Probabilistic analysis of load effects on tall buildings under stationary and nonstationary extreme winds

dc.contributor.committeeChairChen, Xinzhong
dc.contributor.committeeMemberSmith, Douglas A.
dc.contributor.committeeMemberGilliam, Kathleen
dc.contributor.committeeMemberMehta, Kishor C.
dc.creatorHuang, Guoqing
dc.description.abstractModern tall buildings tend to be more flexible and lightly damped due to the use of high-strength and light-weight materials. More reliable and economic design of tall buildings against strong winds needs a better understanding of wind-structure interaction and advanced tools for quantifying the wind load effects on these wind-sensitive structures. The objective of this dissertation research is to improve the understanding and quantification of probabilistic load effects of tall buildings under stationary and nonstationary strong winds. A comprehensive analysis of wind load effects and modeling of equivalent static wind loadings of tall buildings are conducted based on pressure measurements under stationary boundary layer winds. The variations of the gust response factors and higher mode contributions for various building responses are studied. A comparison of building response with that based on wind loads specified in ASCE 7-05 is made. Based on the detailed dynamic wind load, the mode shape correction factors used in the high frequency force balance technique are revisited to examine the efficacy of empirical formulas adopted in current practice. Nonstationary extreme winds such as thunderstorm downbursts are responsible for many damages of structures. Their time-frequency characteristics can be described by evolutionary power spectra density (EPSD) functions. This research presents a wavelets-based approach for estimating EPSD functions of vector-valued evolutionary nonstationary processes. The proposed approach is then used to characterize full-scale nonstationary downburst wind data. Based on the estimated EPSDs, multiple samples of nonstationary downburst wind fluctuations are simulated. The resulting alongwind tall building responses are analyzed in the time domain. The influence of transient wind load on various building responses including time-varying mean, root-mean-square value and peak factor is studied. A comprehensive study concerning the peak factors of wind-excited responses including alongwind, acrosswind tall building responses and vortex-induced vibration considering the influence of bandwidth parameter is conducted. The advanced upcrossing theory with consideration of bandwidth parameter of response process can better predict the peak factor of wind-induced response of very lightly damped tall buildings. A framework for estimating the extreme value of combined acceleration of three-dimensional tall buildings, featured by non-Gaussian characteristics, is also presented. A comprehensive parameter study is conducted to identify the controlling parameters for estimating the extreme value. The accuracy of the current empirical combination approach for combining uncorrelated alongwind and acrosswind accelerations is evaluated. This research proposes an improved formula for estimating the extreme value of combined acceleration contributed from correlated alongwind, acrosswind and torsional responses. In reliability-consistent performance-based structural design, it is essential to estimate the extreme wind loads or load effects on structures for given mean return intervals. This research presents an advanced framework for estimating probabilistic wind load effects of rigid and flexible structures considering randomness of mean wind speed and wind load coefficient. This framework can be used for any type of extreme distribution of wind speed, wind load coefficient, and wind effect. A comprehensive study is conducted to investigate the influence of randomness of mean wind speed and wind load coefficient on the estimation of wind load effects for given mean return intervals.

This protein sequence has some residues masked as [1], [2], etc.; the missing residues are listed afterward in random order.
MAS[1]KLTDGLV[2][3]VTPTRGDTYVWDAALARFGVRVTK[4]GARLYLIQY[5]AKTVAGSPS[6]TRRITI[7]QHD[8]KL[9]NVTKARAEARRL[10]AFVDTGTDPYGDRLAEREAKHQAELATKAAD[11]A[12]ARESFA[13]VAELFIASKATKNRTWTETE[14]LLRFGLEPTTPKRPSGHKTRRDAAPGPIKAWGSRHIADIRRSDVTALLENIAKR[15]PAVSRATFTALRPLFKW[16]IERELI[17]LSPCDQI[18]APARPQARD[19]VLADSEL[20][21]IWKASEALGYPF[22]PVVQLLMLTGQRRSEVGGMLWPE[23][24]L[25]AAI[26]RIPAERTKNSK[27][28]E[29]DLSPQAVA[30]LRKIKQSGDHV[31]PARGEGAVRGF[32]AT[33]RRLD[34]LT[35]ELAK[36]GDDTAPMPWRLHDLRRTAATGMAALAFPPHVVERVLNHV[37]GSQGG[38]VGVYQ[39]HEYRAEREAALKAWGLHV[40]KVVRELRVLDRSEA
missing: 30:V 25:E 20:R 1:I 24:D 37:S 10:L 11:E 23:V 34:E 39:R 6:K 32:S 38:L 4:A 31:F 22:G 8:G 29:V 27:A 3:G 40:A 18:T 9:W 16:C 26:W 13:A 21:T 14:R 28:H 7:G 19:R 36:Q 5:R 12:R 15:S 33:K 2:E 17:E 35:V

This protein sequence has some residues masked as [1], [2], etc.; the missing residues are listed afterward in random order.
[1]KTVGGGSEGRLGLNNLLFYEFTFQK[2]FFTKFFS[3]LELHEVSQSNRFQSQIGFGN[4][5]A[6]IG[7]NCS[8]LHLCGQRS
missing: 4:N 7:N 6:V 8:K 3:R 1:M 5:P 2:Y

dc.subjectPorbablistic analysis
dc.subjectWind load effect
dc.titleProbabilistic analysis of load effects on tall buildings under stationary and nonstationary extreme winds
dc.typeDissertation Engineering Engineering Tech University of Philosophy


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